Kate discusses her issues with perfectionism as a byproduct of her experiences in synchro, and how such perfectionistic concerns bled into her life outside of sport. “The perfectionism comes from being told that there isn’t a point where you can rest and where you’ve done enough. That’s why, in school, I feel like I have to get a 4.0 GPA all the time. I am definitely still a perfectionist, like all through high school and college. I got straight A’s which I’m proud of myself for. That was a ridiculous amount of work, and just the amount of pressure I was under… I was literally afraid of getting a B at one point. I don’t know what I would have done with my mental space if I had gotten a B, like truly. I don’t. The perfectionism, probably in any aesthetic sport, is overwhelming and can just drown [you]. I think that’s why, at least for Synchro, a lot of people don’t make it past age thirteen to fifteen. This is the largest age group in Synchro. Once you get to age group competitions, thirteen-fifteen is the biggest. People just start dropping like flies after that. And I think it’s because of the amount of pressure you’re put under. It’s just hard to balance that with everything else that’s going on during that age. You’re going through body changes like puberty, and then having to deal with the eating stuff, and the rising caliber and competitiveness of the sport on top of school.”

Performance Anxiety

Asked whether she experienced performance anxiety, Kate says, “I think that most of my anxiety was centered around practices more. That coach I told you about, who would make us keep going when our vision was going gray… so those practices with her were on Tuesdays. I would start getting physical chills in my body on Sunday. Like, dreading Tuesday.”

“I did get performance anxiety, though. I remember my first big swim at the Junior Olympics. I had been in Junior Olympics the year before but not done very well because that was my first year in age group. So before the final swim, I was incredibly nervous. I got 2 hours of sleep. I was just laying there, trying to sleep that whole time, but I kept playing through my mind this really critical moment in the routine, a really difficult lift. People would be egg-beating and hold their hands up and lock their arms, and basically form a ring, and then I would come up and do a push-up into the middle of that circle to get myself onto their hands. Then I plant my foot on the back person’s arm and do a standing split like a needle. There were just so many things that could go wrong. And so, I over-thought that a lot. Right before we went on, I actually threw up on myself literally moments before walking out on the stage. I did fine, obviously. But it was a lot.”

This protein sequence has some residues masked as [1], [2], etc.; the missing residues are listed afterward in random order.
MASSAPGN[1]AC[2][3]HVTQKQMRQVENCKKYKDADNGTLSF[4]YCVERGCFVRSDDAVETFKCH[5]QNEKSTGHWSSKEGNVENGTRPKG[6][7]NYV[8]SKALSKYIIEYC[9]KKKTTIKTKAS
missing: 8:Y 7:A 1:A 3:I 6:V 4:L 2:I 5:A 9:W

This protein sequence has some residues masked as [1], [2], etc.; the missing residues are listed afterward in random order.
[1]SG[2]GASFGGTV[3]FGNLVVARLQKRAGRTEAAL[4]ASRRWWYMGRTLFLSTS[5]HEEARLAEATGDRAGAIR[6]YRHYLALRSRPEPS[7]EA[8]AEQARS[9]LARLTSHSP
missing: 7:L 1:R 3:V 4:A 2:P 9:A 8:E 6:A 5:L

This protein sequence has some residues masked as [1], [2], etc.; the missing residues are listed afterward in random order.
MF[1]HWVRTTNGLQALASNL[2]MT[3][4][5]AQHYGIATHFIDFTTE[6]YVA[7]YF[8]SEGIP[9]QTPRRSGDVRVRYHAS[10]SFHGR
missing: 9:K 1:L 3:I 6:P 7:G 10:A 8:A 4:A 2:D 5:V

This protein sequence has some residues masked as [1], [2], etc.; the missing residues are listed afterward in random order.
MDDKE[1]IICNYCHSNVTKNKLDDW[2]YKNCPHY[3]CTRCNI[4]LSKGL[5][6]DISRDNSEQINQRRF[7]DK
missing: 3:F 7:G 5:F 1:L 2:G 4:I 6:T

Transition out of Competitive Synchro

“It was kind of hard, losing an identity during my senior year of high school. At that point, I’d been swimming for eight years and especially during high school, it was the most time-consuming thing I did outside of school, and then suddenly I kind of lost that identity. It was like losing that piece of yourself you consider to be the most unique and best thing about you. It’s part of why I’m still swimming. I still get to keep that identity, and I think even retired athletes should [get to keep it]. You’ve earned your stripes, you know what I mean?” 

Presently, Kate has her eyes set for her next dive: physician assistant school. “So, I’m applying to physician assistant schools, which is kind of a fun tie back to Synchro, just because I became a lifeguard and because of lifeguarding, I learned basic first aid, and I was like, ‘This is really cool.’ I really, really enjoy this basic medical stuff, and I realized I wanted to be a provider.” 

In terms of life after competitive sports, Kate says, “One of my favorite things about life [now] is finding out that I like to exercise in different ways! I’ve been really enjoying running, stand-up paddle boarding, hiking, and yoga, which I never had time or energy to fully explore when I was so busy with synchro.” 

Asked what advice she would give to her thirteen year old self, Kate replies, “You can be your own person. Part of the beauty of an aesthetic sport is the creativity and the uniqueness of every routine, and that includes who you are and what your life looks like.” 

In her free time these days, Kate is out at the pool, still swimming, but purely out of love and enjoyment for the sport that will forever remain a part of her.